The unexpected

God is our Refuge and Strength [mighty and impenetrable to temptation], a very present and well-proved help in trouble. Therefore we will not fear, though the earth should change and though the mountains be shaken into the midst of the seas. ~ Psalm 146:1-2 (Amp)

Never a good idea to go to an oncologist expecting nothing. Usually the perennial pessimist, I lean toward the 'expect the worst, hope for the best' end of the spectrum. Today, feeling so uplifted and informed by our recent visit with the Chicago specialist, I went to my doctor expecting to hear that I would have an ultrasound and lab tests in April, and my next radioactive iodine uptake scan next November. I borrowed a breast pump yesterday from a friend, and this blissful image kept playing through my mind, despite my best attempts to push it away and ignore even the possibility:

And so I walked in, unaware. And God had to lift me up once again from a crumpled heap. I feel a little deadened today, numb to life, unable to process this level of pain over and over. There is an edge of anger to my thoughts, thoughts that feel like the burned edges of photos salvaged from a fire, singed and scarred. I wonder why God allows us to experience a false height of joy when He see the valley ahead? I trust He has a reason. But today it hurts.

For the sake of illucidating the details of my sad day at the doctor:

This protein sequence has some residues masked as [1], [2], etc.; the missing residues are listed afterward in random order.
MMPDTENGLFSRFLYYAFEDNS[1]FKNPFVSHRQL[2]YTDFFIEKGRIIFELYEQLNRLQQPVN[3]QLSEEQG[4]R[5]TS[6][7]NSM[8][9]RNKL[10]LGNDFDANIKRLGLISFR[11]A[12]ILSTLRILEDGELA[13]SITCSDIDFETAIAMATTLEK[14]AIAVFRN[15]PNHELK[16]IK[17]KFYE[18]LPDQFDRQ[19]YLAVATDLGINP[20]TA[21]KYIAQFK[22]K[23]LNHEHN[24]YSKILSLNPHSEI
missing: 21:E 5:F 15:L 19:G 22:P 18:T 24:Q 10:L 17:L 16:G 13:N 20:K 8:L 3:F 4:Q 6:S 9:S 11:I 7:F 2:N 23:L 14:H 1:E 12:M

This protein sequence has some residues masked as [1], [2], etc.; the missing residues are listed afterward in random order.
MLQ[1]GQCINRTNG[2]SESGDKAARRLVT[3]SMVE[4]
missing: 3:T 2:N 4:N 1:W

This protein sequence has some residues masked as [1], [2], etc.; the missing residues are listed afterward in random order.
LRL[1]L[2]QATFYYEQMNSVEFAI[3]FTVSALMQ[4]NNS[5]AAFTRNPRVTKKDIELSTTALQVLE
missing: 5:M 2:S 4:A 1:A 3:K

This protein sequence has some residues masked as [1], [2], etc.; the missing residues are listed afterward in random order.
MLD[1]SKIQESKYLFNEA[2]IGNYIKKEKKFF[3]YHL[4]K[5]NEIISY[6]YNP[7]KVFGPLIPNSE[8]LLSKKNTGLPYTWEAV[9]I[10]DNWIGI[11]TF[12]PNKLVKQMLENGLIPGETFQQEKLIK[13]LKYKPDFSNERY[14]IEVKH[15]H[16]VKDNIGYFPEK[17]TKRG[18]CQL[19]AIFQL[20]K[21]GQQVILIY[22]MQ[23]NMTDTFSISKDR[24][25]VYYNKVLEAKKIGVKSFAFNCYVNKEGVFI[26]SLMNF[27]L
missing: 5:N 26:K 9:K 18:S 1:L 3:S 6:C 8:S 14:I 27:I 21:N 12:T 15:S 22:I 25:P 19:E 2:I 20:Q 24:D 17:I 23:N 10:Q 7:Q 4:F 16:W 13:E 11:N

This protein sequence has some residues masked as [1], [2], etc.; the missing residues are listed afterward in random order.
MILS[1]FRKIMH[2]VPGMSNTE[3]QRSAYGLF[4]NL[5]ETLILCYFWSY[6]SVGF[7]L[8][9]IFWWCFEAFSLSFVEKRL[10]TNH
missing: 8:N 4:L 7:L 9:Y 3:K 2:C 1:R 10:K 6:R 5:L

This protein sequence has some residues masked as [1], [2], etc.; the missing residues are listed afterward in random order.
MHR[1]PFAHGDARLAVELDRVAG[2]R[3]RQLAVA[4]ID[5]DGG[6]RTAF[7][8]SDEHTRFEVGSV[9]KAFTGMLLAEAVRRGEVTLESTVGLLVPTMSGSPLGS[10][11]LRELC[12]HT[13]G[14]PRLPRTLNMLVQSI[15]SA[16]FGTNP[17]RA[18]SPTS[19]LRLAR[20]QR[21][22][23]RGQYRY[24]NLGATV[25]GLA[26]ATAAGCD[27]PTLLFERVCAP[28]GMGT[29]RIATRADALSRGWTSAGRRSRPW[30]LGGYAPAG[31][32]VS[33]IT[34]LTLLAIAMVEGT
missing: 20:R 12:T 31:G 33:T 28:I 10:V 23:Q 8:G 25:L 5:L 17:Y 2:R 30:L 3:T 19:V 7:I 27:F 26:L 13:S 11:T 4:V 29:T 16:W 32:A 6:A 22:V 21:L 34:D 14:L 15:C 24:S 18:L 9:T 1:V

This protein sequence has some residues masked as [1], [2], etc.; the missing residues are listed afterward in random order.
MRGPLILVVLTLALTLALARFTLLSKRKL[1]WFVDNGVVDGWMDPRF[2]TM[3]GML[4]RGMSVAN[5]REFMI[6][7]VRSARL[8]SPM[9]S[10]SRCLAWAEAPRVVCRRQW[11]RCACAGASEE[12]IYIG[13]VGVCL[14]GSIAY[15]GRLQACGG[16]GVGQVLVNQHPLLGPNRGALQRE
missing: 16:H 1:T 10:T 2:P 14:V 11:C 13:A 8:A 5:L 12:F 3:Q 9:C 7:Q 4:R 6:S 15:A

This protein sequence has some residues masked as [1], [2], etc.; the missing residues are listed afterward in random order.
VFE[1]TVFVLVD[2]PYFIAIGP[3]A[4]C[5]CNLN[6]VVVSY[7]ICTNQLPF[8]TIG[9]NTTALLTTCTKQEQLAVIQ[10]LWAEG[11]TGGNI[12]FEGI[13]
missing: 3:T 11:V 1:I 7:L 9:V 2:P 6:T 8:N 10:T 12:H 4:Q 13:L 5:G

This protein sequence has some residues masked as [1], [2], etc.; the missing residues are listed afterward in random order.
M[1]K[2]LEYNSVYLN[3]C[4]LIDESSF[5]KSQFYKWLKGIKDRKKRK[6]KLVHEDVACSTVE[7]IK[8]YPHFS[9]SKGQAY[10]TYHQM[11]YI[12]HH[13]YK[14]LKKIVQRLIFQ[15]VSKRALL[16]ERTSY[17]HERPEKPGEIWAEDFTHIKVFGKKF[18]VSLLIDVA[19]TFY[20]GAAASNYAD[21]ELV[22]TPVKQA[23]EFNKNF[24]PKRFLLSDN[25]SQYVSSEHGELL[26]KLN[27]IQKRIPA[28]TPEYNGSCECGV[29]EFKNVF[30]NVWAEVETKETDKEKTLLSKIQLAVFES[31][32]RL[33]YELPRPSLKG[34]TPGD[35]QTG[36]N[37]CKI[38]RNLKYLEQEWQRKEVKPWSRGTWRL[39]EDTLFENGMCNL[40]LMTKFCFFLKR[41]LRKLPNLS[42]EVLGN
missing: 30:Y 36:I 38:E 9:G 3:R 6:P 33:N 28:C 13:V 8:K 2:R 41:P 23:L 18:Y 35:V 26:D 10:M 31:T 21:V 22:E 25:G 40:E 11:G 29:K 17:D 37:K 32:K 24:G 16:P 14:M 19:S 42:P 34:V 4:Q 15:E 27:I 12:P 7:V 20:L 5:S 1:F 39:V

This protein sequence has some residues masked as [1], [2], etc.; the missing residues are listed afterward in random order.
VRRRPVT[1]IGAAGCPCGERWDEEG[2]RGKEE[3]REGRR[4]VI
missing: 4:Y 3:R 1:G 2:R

1) my lab test shows that the iodine has worked somewhat - it either killed cancer or functioning thyroid, because my hormone replacement is no longer adequate. (This is good news)

2) my cancer is not a slow-growing type, as all the other specialists have reassured me. It grew 1.5 cm in 1 month this spring, prior to being removed. Therefore, we need to be aggressive in treating and monitoring my cancer, at least for the moment.

3) I need my next scan ASAP. I was given two options: a Thyrogen-induced scan, which avoids the physical hardships of withdrawal from my hormone replacement, but costs about $25,000 (a cost of $2,300 for us); or the traditional approach, going off my medications for 6 weeks, followed by a scan and possible treatment (at a cost of about $40 to us). I chose frugally, on the hardship side of things. It is a hard day to be frugal.

4) My scan will be in late March. I will not be able to resume breastfeeding, because I would just have to stop again for 58 days following the scan dose. It isn't worth the trouble. I will have to be away from home for 5 days total surrounding the I-131 dose for the uptake scan.

5) My endocrine oncologist here in Eau Claire continues to think there is a high likelihood that I will require a second ablation, which means another 17 day separation from my kids and husband and just - life. Ugh.